I found the people of Beauvais quite friendly.

Off to the hotel, packed, and parked the bike in the meagre sunshine to warm up before getting the engine to turn only at 10h00! Hit the road and about two hours later i was at the Arc de Triomphe in Paris. Took a few pictures and hit the road again. One has to be realistic about how much you can see in no time – Paris will have to be seen again at another time.

Off to Chartres and got to see a little more of the cathedral than Napoleon’s Arc and decided to see how close I could get to Bordeaux. I took the highway so I got to see very little of the countryside. The sun set around 18h30 I think and although I was thoroughly frozen I realised that it could not get much colder than it already was. I stopped a few time to get soup from vending machines too prevent early death by loss of body temperature and arrived in Bordeaux around 22h30. Every time you stop to warm up, you lose at least 30 minutes…

I got a room at the very first hotel I could find with a hot shower and Wi-Fi for an unreasonable price. The day’s thirst was catching up with me and one EU3 Coke later I started updating the Facebook page. I sent Heidi an SMS saying that we should chat on Skype at 08h00 SA time, forgetting that in France it would then be only 07h00, and I switched the light off at 01h15.

This morning I realised that it might be a good idea to acquire a map of the city you’re in so that you don’t discover ALL the nice little places while looking for your hotel after just quickly going to ‘see the cathedral’…

A Eu3 coffee convinced me that I’d have to buy tea bags and sugar today, and also some hand cream to keep me from turning into a lizard because of the cold!

Off to somewhere in northern Spain in an hour – not sure where I’ll sleep but will see if I can update again tonight.

Immediately after the coup d’etat all Nigerienne land borders were closed (standard practice apparently) but on Friday schools, banks and other businesses opened as usual.  The borders were opened withing 24 hours of the coup but word from Algeria is that the border post that I have to go through is still closed. Will have to keep an eye on that one!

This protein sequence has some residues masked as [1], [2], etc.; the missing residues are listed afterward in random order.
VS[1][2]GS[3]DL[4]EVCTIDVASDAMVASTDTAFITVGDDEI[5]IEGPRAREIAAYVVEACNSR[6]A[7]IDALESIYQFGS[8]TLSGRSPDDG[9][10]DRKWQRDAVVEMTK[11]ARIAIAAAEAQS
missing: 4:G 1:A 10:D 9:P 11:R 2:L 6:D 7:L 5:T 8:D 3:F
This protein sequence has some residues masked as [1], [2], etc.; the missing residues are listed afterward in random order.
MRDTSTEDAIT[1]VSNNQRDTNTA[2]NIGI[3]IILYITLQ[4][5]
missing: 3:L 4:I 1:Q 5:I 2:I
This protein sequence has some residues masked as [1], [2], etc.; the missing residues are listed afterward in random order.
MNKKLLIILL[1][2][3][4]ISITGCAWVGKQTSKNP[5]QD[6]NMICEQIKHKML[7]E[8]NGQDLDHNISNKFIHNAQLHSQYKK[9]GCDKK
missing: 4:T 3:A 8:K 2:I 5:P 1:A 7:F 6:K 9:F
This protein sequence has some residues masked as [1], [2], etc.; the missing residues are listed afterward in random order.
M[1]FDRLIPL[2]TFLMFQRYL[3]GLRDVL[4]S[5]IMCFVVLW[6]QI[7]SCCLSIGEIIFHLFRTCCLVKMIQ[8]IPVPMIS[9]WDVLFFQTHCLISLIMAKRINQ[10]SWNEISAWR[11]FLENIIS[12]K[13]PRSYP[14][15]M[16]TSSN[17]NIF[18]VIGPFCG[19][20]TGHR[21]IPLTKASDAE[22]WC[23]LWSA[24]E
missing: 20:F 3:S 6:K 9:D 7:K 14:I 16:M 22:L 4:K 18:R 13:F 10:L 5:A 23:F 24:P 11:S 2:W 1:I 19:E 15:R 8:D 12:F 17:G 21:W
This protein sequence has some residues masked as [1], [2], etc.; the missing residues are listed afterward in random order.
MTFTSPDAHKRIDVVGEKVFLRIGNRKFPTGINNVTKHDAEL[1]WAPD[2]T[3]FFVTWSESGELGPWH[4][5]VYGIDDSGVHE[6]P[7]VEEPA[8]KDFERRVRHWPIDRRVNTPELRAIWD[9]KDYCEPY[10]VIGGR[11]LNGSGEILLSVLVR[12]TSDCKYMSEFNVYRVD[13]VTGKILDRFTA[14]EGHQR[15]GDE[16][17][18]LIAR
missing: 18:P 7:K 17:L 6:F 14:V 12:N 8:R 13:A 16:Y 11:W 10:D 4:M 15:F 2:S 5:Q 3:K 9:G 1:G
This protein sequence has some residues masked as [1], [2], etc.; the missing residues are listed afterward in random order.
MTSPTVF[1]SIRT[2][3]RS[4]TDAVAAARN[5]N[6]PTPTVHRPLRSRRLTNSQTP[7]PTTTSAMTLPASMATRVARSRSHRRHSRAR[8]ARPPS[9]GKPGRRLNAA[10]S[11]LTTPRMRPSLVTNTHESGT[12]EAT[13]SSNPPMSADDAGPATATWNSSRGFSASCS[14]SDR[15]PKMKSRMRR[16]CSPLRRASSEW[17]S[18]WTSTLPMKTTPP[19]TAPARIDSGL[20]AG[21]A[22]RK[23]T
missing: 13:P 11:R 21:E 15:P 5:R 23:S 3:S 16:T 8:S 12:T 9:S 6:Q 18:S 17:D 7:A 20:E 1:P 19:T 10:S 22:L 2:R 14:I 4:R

On Friday I collected my passport with the Congolese visa in it and went straight to the Moroccan Embassy, not knowing how the Nigerienne crisis would play out. 10 minutes later I walked out of there with a six month visa – absolutely painless.  Off I went to the Mauritanian Embassy thinking that while I’m taking precautions I might as well get that visa too. I submitted the application but had to return two hours later to speak to the visa councillor who’d gone to Prayers. When he finally got back I explained the situation and he refuse to take my application because of the “strong likelihood that the visa would be denied” by the visa section in Mauri because I’ll be travelling by own transport, without a tour operator being involved and… alone. Rather get it in Rabat, Morocco, he said. (It should be straight forward because South Africans do not need visas for Senegal which comes after Mauri and all the visas for the countries after Senegal are already in my passport.) Then the councillor ensured me that the Nigerienne borders would be closed for maximum three days, because that’s just how it works. (I almost got the impression that he was expecting the coup d’etat.) And he was right.  At least about some of the borders.

The Moroccan visa should make applying for a new Schengen visa from Algeria a little simpler because it will show, together with all the other visas, that I don’t intend to squat in Spain.